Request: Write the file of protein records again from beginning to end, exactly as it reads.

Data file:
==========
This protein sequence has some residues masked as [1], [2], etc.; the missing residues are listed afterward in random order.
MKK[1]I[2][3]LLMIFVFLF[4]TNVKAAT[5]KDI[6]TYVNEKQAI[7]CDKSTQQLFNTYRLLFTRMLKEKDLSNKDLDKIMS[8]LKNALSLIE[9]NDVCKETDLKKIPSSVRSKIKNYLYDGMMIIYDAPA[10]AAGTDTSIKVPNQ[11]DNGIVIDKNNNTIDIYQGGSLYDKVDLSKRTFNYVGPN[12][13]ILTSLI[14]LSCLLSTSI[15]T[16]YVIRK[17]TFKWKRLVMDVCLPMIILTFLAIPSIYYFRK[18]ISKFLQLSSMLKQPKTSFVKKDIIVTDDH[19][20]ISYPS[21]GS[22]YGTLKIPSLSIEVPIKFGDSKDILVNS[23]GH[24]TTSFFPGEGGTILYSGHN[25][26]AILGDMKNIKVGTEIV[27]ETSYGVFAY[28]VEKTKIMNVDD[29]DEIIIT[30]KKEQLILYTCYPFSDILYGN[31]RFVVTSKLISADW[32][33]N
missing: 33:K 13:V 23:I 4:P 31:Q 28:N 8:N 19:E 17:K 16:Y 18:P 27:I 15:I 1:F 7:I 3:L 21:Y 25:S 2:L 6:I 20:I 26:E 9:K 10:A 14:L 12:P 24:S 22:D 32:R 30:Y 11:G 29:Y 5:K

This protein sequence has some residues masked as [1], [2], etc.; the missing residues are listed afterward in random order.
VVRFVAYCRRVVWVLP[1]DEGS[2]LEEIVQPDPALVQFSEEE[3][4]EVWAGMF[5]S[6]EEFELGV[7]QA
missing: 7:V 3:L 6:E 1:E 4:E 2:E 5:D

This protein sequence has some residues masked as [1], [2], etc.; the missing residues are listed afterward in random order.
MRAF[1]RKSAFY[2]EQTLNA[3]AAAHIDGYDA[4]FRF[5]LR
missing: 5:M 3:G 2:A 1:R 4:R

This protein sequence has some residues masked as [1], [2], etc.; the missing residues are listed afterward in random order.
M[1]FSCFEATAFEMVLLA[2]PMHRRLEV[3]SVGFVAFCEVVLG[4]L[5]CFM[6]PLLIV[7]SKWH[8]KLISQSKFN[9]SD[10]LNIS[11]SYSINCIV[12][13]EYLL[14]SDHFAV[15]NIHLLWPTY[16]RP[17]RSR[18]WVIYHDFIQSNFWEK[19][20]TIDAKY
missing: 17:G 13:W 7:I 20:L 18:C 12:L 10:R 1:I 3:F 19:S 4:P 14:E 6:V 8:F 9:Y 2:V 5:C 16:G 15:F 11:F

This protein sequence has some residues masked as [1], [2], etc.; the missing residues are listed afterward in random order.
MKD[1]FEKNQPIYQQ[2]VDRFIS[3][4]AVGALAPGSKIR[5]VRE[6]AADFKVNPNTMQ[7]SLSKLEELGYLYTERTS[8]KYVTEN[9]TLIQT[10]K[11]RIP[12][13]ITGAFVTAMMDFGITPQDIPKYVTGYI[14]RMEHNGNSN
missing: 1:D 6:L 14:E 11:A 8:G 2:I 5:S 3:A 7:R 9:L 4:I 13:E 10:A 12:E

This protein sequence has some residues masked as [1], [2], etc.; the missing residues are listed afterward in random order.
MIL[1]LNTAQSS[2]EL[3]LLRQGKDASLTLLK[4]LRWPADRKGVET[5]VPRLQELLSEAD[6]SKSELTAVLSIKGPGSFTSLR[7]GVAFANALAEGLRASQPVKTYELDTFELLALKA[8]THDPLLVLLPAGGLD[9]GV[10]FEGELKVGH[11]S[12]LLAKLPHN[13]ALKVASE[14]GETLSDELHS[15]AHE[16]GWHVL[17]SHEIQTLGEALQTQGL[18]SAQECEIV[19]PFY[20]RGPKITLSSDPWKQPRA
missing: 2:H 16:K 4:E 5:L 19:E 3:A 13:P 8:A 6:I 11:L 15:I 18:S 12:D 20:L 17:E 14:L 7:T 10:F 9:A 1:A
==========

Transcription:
This protein sequence has some residues masked as [1], [2], etc.; the missing residues are listed afterward in random order.
MKK[1]I[2][3]LLMIFVFLF[4]TNVKAAT[5]KDI[6]TYVNEKQAI[7]CDKSTQQLFNTYRLLFTRMLKEKDLSNKDLDKIMS[8]LKNALSLIE[9]NDVCKETDLKKIPSSVRSKIKNYLYDGMMIIYDAPA[10]AAGTDTSIKVPNQ[11]DNGIVIDKNNNTIDIYQGGSLYDKVDLSKRTFNYVGPN[12][13]ILTSLI[14]LSCLLSTSI[15]T[16]YVIRK[17]TFKWKRLVMDVCLPMIILTFLAIPSIYYFRK[18]ISKFLQLSSMLKQPKTSFVKKDIIVTDDH[19][20]ISYPS[21]GS[22]YGTLKIPSLSIEVPIKFGDSKDILVNS[23]GH[24]TTSFFPGEGGTILYSGHN[25][26]AILGDMKNIKVGTEIV[27]ETSYGVFAY[28]VEKTKIMNVDD[29]DEIIIT[30]KKEQLILYTCYPFSDILYGN[31]RFVVTSKLISADW[32][33]N
missing: 33:K 13:V 23:I 4:P 31:Q 28:N 8:N 19:E 17:K 16:Y 18:P 27:I 15:I 1:F 7:I 3:L 21:Y 25:S 2:L 6:I 20:I 26:E 9:K 10:A 14:L 12:P 24:S 22:D 32:R 30:Y 11:G 29:Y 5:K

This protein sequence has some residues masked as [1], [2], etc.; the missing residues are listed afterward in random order.
VVRFVAYCRRVVWVLP[1]DEGS[2]LEEIVQPDPALVQFSEEE[3][4]EVWAGMF[5]S[6]EEFELGV[7]QA
missing: 7:V 3:L 6:E 1:E 4:E 2:E 5:D

This protein sequence has some residues masked as [1], [2], etc.; the missing residues are listed afterward in random order.
MRAF[1]RKSAFY[2]EQTLNA[3]AAAHIDGYDA[4]FRF[5]LR
missing: 5:M 3:G 2:A 1:R 4:R

This protein sequence has some residues masked as [1], [2], etc.; the missing residues are listed afterward in random order.
M[1]FSCFEATAFEMVLLA[2]PMHRRLEV[3]SVGFVAFCEVVLG[4]L[5]CFM[6]PLLIV[7]SKWH[8]KLISQSKFN[9]SD[10]LNIS[11]SYSINCIV[12][13]EYLL[14]SDHFAV[15]NIHLLWPTY[16]RP[17]RSR[18]WVIYHDFIQSNFWEK[19][20]TIDAKY
missing: 17:G 13:W 7:I 20:L 18:C 12:L 10:R 1:I 3:F 19:S 4:P 14:E 6:V 8:F 9:Y 2:V 5:C 16:G 15:F 11:F

This protein sequence has some residues masked as [1], [2], etc.; the missing residues are listed afterward in random order.
MKD[1]FEKNQPIYQQ[2]VDRFIS[3][4]AVGALAPGSKIR[5]VRE[6]AADFKVNPNTMQ[7]SLSKLEELGYLYTERTS[8]KYVTEN[9]TLIQT[10]K[11]RIP[12][13]ITGAFVTAMMDFGITPQDIPKYVTGYI[14]RMEHNGNSN
missing: 1:D 6:L 14:E 11:A 8:G 2:I 5:S 3:A 7:R 9:L 4:I 13:E 10:A 12:E

This protein sequence has some residues masked as [1], [2], etc.; the missing residues are listed afterward in random order.
MIL[1]LNTAQSS[2]EL[3]LLRQGKDASLTLLK[4]LRWPADRKGVET[5]VPRLQELLSEAD[6]SKSELTAVLSIKGPGSFTSLR[7]GVAFANALAEGLRASQPVKTYELDTFELLALKA[8]THDPLLVLLPAGGLD[9]GV[10]FEGELKVGH[11]S[12]LLAKLPHN[13]ALKVASE[14]GETLSDELHS[15]AHE[16]GWHVL[17]SHEIQTLGEALQTQGL[18]SAQECEIV[19]PFY[20]RGPKITLSSDPWKQPRA
missing: 2:H 16:K 4:E 5:L 19:E 3:A 13:P 8:A 6:I 11:L 15:I 18:S 12:D 20:L 17:E 14:L 7:T 10:F 9:A 1:A